During his struggle, she said she was by his side, offering support. And when he fatally overdosed in her home, she wanted others to know the terrible consequences of addiction.
“I wasn’t embarrassed. My son taught me that. He told me that ‘it doesn’t matter how bad I am. It is part of me.’ ” Costantino said.
Unlike other drug users who often start on prescription pain medications and end up on street drugs, he started with heroin, she said.
“He didn’t have an accident and start on pain pills. He’s different than a lot of others. He basically jumped right into the heroin,” she said. “Throughout the last five years, between inpatient and outpatient rehab, he went about 20 times. He also did jail time and three shock incarcerations with the state.”
And what of the young man who disrupted her son’s funeral?
“Fortunately, I didn’t see him do the licking part, but I saw him stumble into the coffin. I had a million emotions at the time, but the strongest was sadness. I thought to myself, ‘This kid is going to be next,’ ” the mother said.
A priest’s perspective
The Rev. Peter J. Karalus, pastor of St. John Paul II Catholic Church in Lake View, recalled a two-week period last year when he officiated at four funerals involving opiate overdoses.
“It takes a personal toll on you as a person. It can be exhausting and draining. You have to go to the well of your own personal strength and your own faith to be able to minister to the families,” he said. “As a priest, we have to tend to our own physical, spiritual and mental well-being to effectively minister. You can’t give what you don’t have. Our prayer life sustains us, personal and liturgical prayer. It really grounds us.”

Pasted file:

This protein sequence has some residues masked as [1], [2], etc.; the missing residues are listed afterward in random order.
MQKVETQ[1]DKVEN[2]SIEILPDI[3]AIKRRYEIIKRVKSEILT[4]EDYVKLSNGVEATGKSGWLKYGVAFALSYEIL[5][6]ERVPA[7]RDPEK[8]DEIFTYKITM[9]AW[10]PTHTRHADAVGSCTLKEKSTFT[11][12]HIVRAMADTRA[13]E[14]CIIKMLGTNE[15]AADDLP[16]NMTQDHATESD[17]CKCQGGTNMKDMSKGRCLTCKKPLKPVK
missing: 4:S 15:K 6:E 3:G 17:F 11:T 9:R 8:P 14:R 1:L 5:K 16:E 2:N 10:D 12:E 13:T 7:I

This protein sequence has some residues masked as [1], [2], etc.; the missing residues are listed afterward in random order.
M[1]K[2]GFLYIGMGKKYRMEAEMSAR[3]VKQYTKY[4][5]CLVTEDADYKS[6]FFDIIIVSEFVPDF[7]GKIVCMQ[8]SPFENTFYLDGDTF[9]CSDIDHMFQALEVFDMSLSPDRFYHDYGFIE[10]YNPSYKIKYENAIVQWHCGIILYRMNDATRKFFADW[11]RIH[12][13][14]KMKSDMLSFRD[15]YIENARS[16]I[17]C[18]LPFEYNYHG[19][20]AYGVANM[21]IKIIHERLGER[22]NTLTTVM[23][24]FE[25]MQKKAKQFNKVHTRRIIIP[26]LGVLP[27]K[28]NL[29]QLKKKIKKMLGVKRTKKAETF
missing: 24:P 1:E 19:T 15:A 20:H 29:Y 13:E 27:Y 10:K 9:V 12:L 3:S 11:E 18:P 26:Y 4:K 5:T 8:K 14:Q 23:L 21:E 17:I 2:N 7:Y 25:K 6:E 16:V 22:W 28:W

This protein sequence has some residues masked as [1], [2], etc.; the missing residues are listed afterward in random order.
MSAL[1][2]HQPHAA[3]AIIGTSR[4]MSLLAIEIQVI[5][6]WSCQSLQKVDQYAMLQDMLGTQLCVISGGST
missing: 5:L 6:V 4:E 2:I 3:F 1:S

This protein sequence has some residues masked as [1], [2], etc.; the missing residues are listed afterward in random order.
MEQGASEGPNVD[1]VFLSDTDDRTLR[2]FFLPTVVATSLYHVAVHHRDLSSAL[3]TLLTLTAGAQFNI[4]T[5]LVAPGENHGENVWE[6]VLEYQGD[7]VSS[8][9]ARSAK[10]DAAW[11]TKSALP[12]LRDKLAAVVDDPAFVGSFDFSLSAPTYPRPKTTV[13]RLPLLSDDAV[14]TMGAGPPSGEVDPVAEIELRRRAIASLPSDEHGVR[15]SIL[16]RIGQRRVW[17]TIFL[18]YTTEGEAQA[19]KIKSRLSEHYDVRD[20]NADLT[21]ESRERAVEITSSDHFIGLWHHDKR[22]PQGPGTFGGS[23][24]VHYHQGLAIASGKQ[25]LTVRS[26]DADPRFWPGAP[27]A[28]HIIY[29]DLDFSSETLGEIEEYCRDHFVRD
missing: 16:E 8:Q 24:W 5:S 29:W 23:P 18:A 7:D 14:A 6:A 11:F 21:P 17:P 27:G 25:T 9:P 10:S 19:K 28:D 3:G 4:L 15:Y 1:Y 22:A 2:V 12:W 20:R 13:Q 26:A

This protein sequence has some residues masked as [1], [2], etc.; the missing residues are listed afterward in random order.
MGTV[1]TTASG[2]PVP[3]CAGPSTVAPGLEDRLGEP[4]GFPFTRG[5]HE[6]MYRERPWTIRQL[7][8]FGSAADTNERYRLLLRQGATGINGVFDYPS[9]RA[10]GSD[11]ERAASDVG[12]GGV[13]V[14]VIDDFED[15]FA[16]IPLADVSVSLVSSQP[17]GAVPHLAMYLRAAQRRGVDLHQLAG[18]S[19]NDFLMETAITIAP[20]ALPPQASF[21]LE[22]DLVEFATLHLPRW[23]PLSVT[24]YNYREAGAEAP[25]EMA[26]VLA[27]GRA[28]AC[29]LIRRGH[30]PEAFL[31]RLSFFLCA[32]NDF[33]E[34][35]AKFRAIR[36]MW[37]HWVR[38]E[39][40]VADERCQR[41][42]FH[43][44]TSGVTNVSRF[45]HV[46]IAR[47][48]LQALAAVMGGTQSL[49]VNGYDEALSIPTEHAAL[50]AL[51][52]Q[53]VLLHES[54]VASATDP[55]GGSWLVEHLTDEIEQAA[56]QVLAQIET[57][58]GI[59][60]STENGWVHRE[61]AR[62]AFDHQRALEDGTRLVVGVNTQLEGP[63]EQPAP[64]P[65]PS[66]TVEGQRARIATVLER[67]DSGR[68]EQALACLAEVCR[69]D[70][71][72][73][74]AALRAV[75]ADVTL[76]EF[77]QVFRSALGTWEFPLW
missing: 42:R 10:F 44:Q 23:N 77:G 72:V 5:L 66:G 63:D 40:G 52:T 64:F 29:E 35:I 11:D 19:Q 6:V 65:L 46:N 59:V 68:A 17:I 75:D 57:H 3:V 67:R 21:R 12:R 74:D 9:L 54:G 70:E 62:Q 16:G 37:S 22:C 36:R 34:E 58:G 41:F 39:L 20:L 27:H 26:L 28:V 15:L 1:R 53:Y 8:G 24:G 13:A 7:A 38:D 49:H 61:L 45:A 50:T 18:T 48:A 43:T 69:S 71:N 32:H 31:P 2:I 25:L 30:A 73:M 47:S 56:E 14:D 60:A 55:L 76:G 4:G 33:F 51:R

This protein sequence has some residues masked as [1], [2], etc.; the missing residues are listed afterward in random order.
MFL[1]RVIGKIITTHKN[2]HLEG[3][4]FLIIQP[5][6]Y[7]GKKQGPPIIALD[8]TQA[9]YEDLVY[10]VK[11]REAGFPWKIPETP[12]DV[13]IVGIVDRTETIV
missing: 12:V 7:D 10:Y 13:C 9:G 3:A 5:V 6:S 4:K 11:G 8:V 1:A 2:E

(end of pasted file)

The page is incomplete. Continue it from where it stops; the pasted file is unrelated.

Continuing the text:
Karalus recalled a conversation he had with Bishop Richard J. Malone following the four opiate deaths.
“He wanted to know how things were going at the parish. I told him I’d had a difficult two weeks. I’d say he was a bit startled to hear of the frequency of the overdose deaths, and he was going to look into what the church can offer through Catholic Charities. It is really affecting families in the church, and he recognized this is an issue,” Karalus said.
Counseling for counselors
Counselors who offer drug treatment and mental health services to the heroin addicts struggle to cope with the deaths of clients who could not be helped, said Anne Constantino, CEO of Horizons, a regional agency that serves those seeking a drug-free life.
“Prior to this epidemic, there certainly was the potential that somebody would lose their life, but now we are dealing with losing individuals, people that we know and their families, and it is heartbreaking. Some of our clinics have three deaths in a week or a weekend,” Constantino said. “It is just unprecedented.”
That is one reason the agency has a grief counselor on staff.
“We had used him for other things, but now we’re accessing him for grief counseling as needed by our people,” Constantino said.
It is no surprise that counselors and others would experience emotional fallout, said Dr. Gale R. Burstein, Erie County’s health commissioner.
“I can understand the sadness associated with the accidental death of a young person from a preventable cause. The shock of seeing a young person die is so horrible and people may not be prepared to see these numbers grow at an escalating rate. None of us are prepared for that,” she said.
Seeking out counseling for those whose professional duties bring them in contact with the opiate deaths is a positive step, Burstein said, “so that they can process their feelings and grief.”